Federal Judge Blocks Law Requiring Age Verification for Social Media

by Katelynn Richardson


A federal judge blocked an Arkansas law Thursday that requires age verification for social media users.

Arkansas’ Social Media Safety Act, which restricts minors from creating social media accounts without parental consent, was scheduled to take effect Friday. U.S. District Court Judge for the Western District of Arkansas Timothy Brooks, an Obama appointee, sided with NetChoice, a group that includes companies like Google and TikTok, and temporarily blocked the law from being enforced.

“Because Act 689 contains terms too vague to be reasonably understood, NetChoice members are likely to suffer irreparable harm if the Act goes into effect,” the judge wrote. “It is unclear which NetChoice members will be subject to regulation, and several terms that are pivotal to NetChoice members’ compliance with Act 689 are undefined or subject to multiple interpretations.”

Brooks wrote that the law is also “likely to abridge the First Amendment rights of users of NetChoice’s members’ platforms.”

Arkansas Attorney General Tim Griffin told the Daily Caller News Foundation that he is disappointed in the ruling but will “vigorously defend the law and protect our children, an important interest recognized in the federal judge’s order today.”

“We’re pleased the court sided with the First Amendment and stopped Arkansas’ unconstitutional law from censoring free speech online and undermining the privacy of Arkansans, their families and their businesses as our case proceeds,” said Chris Marchese, director of the NetChoice Litigation Center, in a statement. “We look forward to seeing the law struck down permanently.”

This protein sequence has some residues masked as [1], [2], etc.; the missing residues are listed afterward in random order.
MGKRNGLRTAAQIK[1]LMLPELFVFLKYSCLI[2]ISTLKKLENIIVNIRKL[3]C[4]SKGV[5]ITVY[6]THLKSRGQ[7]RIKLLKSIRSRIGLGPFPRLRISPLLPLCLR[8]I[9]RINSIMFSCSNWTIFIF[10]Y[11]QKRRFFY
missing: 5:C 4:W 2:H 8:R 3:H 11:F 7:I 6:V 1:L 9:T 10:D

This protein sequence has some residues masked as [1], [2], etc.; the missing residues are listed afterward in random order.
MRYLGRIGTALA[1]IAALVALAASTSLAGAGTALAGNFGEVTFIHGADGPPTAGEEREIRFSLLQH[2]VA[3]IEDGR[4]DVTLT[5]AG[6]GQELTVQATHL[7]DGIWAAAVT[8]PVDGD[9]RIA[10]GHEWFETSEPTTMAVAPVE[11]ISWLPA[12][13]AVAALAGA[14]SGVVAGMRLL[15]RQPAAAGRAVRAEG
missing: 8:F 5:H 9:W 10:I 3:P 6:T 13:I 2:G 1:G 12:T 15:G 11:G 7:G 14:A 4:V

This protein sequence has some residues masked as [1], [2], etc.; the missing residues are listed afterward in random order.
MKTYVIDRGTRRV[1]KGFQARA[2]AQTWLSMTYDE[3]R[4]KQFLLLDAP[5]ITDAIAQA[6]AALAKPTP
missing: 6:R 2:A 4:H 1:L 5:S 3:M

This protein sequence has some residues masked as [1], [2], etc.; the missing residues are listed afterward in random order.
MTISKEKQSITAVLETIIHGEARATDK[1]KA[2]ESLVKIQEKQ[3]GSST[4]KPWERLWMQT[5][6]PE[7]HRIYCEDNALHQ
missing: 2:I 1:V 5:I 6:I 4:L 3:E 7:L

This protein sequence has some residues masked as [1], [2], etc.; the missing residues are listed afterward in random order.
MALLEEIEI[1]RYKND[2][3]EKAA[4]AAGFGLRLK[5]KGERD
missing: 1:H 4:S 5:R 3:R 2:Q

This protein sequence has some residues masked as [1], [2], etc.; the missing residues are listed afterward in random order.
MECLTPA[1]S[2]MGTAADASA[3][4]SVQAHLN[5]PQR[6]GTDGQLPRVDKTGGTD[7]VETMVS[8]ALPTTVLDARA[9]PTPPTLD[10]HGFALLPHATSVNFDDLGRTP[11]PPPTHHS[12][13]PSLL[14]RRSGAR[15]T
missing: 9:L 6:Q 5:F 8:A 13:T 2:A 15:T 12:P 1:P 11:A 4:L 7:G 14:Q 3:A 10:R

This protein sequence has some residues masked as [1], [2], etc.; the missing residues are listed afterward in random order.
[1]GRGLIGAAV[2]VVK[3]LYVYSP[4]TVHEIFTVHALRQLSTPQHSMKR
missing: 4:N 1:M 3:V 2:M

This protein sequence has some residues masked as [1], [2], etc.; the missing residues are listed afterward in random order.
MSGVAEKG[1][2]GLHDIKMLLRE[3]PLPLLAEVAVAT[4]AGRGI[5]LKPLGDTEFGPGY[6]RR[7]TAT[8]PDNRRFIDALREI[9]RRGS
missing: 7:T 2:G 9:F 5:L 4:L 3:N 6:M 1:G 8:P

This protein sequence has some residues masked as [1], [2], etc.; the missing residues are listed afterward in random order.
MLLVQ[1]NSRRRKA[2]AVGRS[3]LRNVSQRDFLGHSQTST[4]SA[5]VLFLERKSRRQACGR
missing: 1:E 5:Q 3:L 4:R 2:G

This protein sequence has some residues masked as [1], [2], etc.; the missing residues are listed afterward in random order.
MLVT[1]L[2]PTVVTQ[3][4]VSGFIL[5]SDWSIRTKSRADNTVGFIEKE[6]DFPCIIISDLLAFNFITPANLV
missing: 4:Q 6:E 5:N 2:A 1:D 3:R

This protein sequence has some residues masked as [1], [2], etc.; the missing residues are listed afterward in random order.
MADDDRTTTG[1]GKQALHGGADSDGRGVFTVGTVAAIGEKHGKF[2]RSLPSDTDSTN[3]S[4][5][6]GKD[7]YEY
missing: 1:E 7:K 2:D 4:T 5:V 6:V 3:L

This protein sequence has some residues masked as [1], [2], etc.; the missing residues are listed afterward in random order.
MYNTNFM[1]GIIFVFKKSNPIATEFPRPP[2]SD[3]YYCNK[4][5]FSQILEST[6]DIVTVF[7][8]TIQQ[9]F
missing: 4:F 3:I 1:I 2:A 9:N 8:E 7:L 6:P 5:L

The American Civil Liberties Union and Electronic Frontier Foundation filed an amicus brief in the case in July backing NetChoice’s request for a preliminary injunction.

“Requiring individuals to verify their ages before using social media will impose significant burdens on the exercise of First Amendment rights online,” the brief argued.

Republican Arkansas Gov. Sarah Huckabee Sanders signed the bill into law in April. In March, Republican Utah Gov. Spencer Cox signed the first law in the nation requiring minors to receive parental consent before opening a social media account in March, which is scheduled to take effect in March 2024.

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Katelynn Richardson is a reporter at Daily Caller News Foundation. 




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